Tag Archives: identity

#365PictureBooks No. 44 Red : a crayon’s story

Red has a bright red label, but he is, in fact, blue. His teacher tries to help him be red (let’s draw strawberries!), his mother tries to help him be red by sending him out on a playdate with a yellow classmate (go draw a nice orange!), and the scissors try to help him be red by snipping his label so that he has room to breathe. But Red is miserable. He just can’t be red, no matter how hard he tries! Finally, a brand-new friend offers a brand-new perspective, and Red discovers what readers have known all along. He’s blue! This funny, heartwarming, colourful picture book about finding the courage to be true to your inner self can be read on multiple levels, and it offers something for everyone!” Goodreads

I have just ordered this for our picture book collection. It’s going to be a great title to use to to inspire thought and provoke conversations about identity and diversity. This seems such a simple message and one kids will get a lot more quickly than most adults and politicians. This should be compulsory reading for the adults in this world who just don’t understand that difference isn’t a lifestyle choice.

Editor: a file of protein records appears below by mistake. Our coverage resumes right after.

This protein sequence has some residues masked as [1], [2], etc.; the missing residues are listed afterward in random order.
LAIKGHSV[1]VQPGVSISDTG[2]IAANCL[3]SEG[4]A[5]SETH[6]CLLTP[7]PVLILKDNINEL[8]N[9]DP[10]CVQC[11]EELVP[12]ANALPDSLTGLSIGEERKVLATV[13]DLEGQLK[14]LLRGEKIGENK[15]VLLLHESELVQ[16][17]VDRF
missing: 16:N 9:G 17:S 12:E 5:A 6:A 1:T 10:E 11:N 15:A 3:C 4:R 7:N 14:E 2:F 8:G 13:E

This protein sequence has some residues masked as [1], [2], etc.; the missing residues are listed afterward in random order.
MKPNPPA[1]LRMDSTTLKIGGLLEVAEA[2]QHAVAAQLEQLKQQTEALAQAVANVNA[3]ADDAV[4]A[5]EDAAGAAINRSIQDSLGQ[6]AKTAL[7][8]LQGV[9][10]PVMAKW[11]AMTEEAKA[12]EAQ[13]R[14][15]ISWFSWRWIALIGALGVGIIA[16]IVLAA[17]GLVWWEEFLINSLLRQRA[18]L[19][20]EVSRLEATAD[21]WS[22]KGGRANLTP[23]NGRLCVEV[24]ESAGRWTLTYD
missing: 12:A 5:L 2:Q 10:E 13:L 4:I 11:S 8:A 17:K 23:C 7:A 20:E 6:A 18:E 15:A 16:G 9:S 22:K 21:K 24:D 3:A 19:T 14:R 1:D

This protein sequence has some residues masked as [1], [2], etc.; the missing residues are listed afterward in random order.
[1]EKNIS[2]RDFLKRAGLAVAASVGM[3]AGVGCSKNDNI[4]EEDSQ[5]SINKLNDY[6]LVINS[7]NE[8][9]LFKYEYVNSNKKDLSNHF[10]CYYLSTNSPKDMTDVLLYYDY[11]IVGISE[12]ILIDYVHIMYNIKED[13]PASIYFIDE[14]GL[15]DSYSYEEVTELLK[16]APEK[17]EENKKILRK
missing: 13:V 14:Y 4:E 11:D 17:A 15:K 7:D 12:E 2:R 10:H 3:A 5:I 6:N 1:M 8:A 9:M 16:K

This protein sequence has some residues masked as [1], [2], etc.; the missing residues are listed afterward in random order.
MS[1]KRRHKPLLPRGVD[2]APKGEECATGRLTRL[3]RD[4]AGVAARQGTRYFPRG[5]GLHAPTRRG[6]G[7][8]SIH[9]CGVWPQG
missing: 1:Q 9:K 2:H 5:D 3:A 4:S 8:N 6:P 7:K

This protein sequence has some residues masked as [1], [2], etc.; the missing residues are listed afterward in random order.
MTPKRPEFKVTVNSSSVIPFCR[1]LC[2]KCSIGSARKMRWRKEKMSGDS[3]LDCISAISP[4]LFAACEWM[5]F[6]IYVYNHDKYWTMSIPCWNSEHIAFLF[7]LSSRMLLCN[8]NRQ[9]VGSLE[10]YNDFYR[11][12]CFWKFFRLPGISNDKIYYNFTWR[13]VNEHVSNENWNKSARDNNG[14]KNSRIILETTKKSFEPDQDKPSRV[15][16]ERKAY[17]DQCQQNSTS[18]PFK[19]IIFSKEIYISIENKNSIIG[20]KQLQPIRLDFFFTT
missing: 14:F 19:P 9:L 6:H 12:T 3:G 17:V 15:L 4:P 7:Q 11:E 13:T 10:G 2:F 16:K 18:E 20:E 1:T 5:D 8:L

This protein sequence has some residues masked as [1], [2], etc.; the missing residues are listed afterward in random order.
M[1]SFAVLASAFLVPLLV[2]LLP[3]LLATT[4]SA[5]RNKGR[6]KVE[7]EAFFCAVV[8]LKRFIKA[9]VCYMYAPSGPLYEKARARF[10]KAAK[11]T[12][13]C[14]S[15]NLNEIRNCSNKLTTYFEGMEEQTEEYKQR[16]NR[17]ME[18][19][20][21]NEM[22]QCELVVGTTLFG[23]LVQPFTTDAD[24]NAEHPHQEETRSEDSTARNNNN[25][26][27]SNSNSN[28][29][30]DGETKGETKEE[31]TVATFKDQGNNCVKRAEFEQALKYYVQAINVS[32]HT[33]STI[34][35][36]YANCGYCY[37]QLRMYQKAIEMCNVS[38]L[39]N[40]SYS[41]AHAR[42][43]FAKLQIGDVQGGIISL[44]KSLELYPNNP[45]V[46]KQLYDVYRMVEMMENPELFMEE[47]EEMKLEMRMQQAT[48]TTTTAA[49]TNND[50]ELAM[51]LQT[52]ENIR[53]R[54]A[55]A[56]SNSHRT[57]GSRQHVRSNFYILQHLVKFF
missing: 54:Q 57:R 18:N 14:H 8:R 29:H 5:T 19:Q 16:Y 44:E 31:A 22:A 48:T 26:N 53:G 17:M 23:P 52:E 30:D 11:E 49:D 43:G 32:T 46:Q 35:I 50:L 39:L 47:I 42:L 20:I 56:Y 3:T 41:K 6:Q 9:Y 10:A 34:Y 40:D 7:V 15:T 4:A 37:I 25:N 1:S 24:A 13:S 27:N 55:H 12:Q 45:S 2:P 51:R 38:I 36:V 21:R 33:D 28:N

It’s about being true to your inner self.” (Author)

Teacher’s guide

And for curious children wondering how crayons are made:

Bibliographic details:

Red : a crayon’s story / Written and illustrated  by Michael Hall.

Published by Greenwillow Books, 2015.

40 pages.


#365PictureBooks no. 42 Looking like me by Walter Dean Myers

When you look in a mirror, who do you see?

A boy? A girl?
A son? A daughter?
A runner? A dancer?

Whoever and whatever you see–
just put out your fist and give yourself an “I am” BAM!

This jumping, jazzy, joyful picture book by the award-winning team of Walter Dean and Christopher Myers celebrates every child, and every thing that child can be“.